Permanent Partial Disability Awards In Illinois and Impairment Ratings: What’s Going On?
There were multiple amendments to the Illinois Workers’ Compensation Act in 2011. Prior to 2011, AMA guidelines had never been included in the Illinois Workers’ Compensation Act in any form. In what was to represent a landmark change, permanent impairment ratings pursuant to AMA guidelines were to be used for the first time effective September 1, 2011 in determining permanent partial disability in Illinois Workers’ Compensation cases.
Illinois employers anticipated this modification would result in fair and reasonable permanent partial disability awards by the Commission. It was anticipated the modification would result in awards that were no longer based on a loose and subjective standard. Employers were eager to see fair permanent disability awards based on objective medical criteria which documented a true percentage loss of a claimant’s ordinary health and function. Has this occurred over the past four years since the Act was amended? The answer seems to be a resounding NO!
Before the Act was amended in 2011, we analyzed permanent partial disability values for work related injuries based on a body of case law that had been created by the Commission over time. For 30 years, the Commission analyzed cases and published written decisions. The Commission rendered percentage loss of use PPD awards based on the Commission’s interpretation of what they felt represented a reasonable percentage disability, based on historic awards for similar injuries.
Essentially, the percentage disability figures were awarded with a recitation of the evidence and possibly some citations to awards for “similar” previous injuries. We had become accustomed to expecting a certain percentage disability award for a work related diagnosis, despite the fact that often the disability or impairment documented objectively in the medical records seemed nominal at best.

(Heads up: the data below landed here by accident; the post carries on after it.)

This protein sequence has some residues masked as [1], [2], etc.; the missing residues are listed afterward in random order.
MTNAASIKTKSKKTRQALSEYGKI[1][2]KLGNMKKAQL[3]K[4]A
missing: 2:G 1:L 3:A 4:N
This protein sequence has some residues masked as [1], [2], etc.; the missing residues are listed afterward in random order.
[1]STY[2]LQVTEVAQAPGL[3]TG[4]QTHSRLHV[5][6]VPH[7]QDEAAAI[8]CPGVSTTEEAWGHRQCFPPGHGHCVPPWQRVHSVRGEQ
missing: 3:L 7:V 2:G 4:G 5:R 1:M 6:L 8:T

For example, cases involving minor neck or back strains were routinely compensated at 2% loss of use of the man as a whole. Cases involving a diagnosed unoperated disc herniation would be routinely compensated at 10% loss of use of the man as a whole, because historically that is simply what the Commission did. It seemed to matter very little how excellent a claimant’s recovery was and the final medical findings. If a work related diagnosis was believed by the Commission, an award in the customary percentage disability amount followed. Frequently, the PPD awards did not appear to be supported by objective factual evidence. Hence, real change was necessary. Real change was necessary to stop percentage permanent partial disability awards that were simply arbitrary and subjective. With the 2011 amendment, the awards were finally to have a medical and scientific basis for the percentage impairment or disability to the body part. At least, based on the language of the Act, that is what employers anticipated would occur. It has not.